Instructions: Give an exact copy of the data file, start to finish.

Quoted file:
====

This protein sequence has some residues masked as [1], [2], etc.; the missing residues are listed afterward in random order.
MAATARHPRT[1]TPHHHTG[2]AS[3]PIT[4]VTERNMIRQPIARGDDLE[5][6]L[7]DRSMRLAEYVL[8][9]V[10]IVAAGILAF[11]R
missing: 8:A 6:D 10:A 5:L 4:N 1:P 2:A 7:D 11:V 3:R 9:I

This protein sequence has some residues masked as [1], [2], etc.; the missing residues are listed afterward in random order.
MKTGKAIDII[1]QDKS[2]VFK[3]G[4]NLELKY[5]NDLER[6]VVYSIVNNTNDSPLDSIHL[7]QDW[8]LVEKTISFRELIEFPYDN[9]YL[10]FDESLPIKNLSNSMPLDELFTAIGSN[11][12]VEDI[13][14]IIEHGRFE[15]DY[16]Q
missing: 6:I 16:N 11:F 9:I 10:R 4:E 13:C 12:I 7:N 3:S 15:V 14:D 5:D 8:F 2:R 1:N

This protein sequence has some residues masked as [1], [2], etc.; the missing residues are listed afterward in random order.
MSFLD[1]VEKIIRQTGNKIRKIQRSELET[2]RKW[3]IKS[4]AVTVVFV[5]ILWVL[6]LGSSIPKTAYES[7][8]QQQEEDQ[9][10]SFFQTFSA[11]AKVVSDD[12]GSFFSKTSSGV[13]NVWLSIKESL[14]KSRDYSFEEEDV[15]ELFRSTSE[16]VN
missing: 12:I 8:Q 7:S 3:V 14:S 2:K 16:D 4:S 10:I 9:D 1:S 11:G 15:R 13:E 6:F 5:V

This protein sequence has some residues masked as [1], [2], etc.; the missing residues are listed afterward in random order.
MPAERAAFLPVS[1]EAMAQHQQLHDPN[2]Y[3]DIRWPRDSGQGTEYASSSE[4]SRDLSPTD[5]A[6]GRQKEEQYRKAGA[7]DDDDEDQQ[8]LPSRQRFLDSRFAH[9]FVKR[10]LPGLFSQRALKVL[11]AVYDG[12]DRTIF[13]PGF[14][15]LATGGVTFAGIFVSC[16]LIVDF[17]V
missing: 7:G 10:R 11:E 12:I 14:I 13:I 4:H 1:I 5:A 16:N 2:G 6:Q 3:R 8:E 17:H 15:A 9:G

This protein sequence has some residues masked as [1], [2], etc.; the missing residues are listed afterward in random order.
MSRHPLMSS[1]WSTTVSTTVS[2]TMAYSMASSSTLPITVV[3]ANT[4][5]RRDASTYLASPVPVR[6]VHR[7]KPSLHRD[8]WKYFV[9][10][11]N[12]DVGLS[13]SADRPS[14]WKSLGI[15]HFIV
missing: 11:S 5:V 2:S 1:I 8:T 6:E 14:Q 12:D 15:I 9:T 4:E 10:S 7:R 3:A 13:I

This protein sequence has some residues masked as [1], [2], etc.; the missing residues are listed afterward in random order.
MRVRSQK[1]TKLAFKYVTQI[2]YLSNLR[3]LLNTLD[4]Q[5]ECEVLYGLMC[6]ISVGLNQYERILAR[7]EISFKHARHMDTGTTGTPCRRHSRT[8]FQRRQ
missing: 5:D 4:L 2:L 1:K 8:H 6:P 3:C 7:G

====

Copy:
This protein sequence has some residues masked as [1], [2], etc.; the missing residues are listed afterward in random order.
MAATARHPRT[1]TPHHHTG[2]AS[3]PIT[4]VTERNMIRQPIARGDDLE[5][6]L[7]DRSMRLAEYVL[8][9]V[10]IVAAGILAF[11]R
missing: 8:A 6:D 10:A 5:L 4:N 1:P 2:A 7:D 11:V 3:R 9:I

This protein sequence has some residues masked as [1], [2], etc.; the missing residues are listed afterward in random order.
MKTGKAIDII[1]QDKS[2]VFK[3]G[4]NLELKY[5]NDLER[6]VVYSIVNNTNDSPLDSIHL[7]QDW[8]LVEKTISFRELIEFPYDN[9]YL[10]FDESLPIKNLSNSMPLDELFTAIGSN[11][12]VEDI[13][14]IIEHGRFE[15]DY[16]Q
missing: 6:I 16:N 11:F 9:I 10:R 4:E 13:C 12:I 7:N 3:S 15:V 14:D 5:D 8:F 2:R 1:N

This protein sequence has some residues masked as [1], [2], etc.; the missing residues are listed afterward in random order.
MSFLD[1]VEKIIRQTGNKIRKIQRSELET[2]RKW[3]IKS[4]AVTVVFV[5]ILWVL[6]LGSSIPKTAYES[7][8]QQQEEDQ[9][10]SFFQTFSA[11]AKVVSDD[12]GSFFSKTSSGV[13]NVWLSIKESL[14]KSRDYSFEEEDV[15]ELFRSTSE[16]VN
missing: 12:I 8:Q 7:S 3:V 14:S 2:K 16:D 4:S 10:I 9:D 1:S 11:G 15:R 13:E 6:F 5:V

This protein sequence has some residues masked as [1], [2], etc.; the missing residues are listed afterward in random order.
MPAERAAFLPVS[1]EAMAQHQQLHDPN[2]Y[3]DIRWPRDSGQGTEYASSSE[4]SRDLSPTD[5]A[6]GRQKEEQYRKAGA[7]DDDDEDQQ[8]LPSRQRFLDSRFAH[9]FVKR[10]LPGLFSQRALKVL[11]AVYDG[12]DRTIF[13]PGF[14][15]LATGGVTFAGIFVSC[16]LIVDF[17]V
missing: 7:G 10:R 11:E 12:I 14:I 13:I 4:H 1:I 5:A 16:N 2:G 6:Q 3:R 8:E 17:H 15:A 9:G

This protein sequence has some residues masked as [1], [2], etc.; the missing residues are listed afterward in random order.
MSRHPLMSS[1]WSTTVSTTVS[2]TMAYSMASSSTLPITVV[3]ANT[4][5]RRDASTYLASPVPVR[6]VHR[7]KPSLHRD[8]WKYFV[9][10][11]N[12]DVGLS[13]SADRPS[14]WKSLGI[15]HFIV
missing: 11:S 5:V 2:S 1:I 8:T 6:E 14:Q 12:D 15:I 9:T 4:E 10:S 7:R 3:A 13:I

This protein sequence has some residues masked as [1], [2], etc.; the missing residues are listed afterward in random order.
MRVRSQK[1]TKLAFKYVTQI[2]YLSNLR[3]LLNTLD[4]Q[5]ECEVLYGLMC[6]ISVGLNQYERILAR[7]EISFKHARHMDTGTTGTPCRRHSRT[8]FQRRQ
missing: 5:D 4:L 2:L 1:K 8:H 6:P 3:C 7:G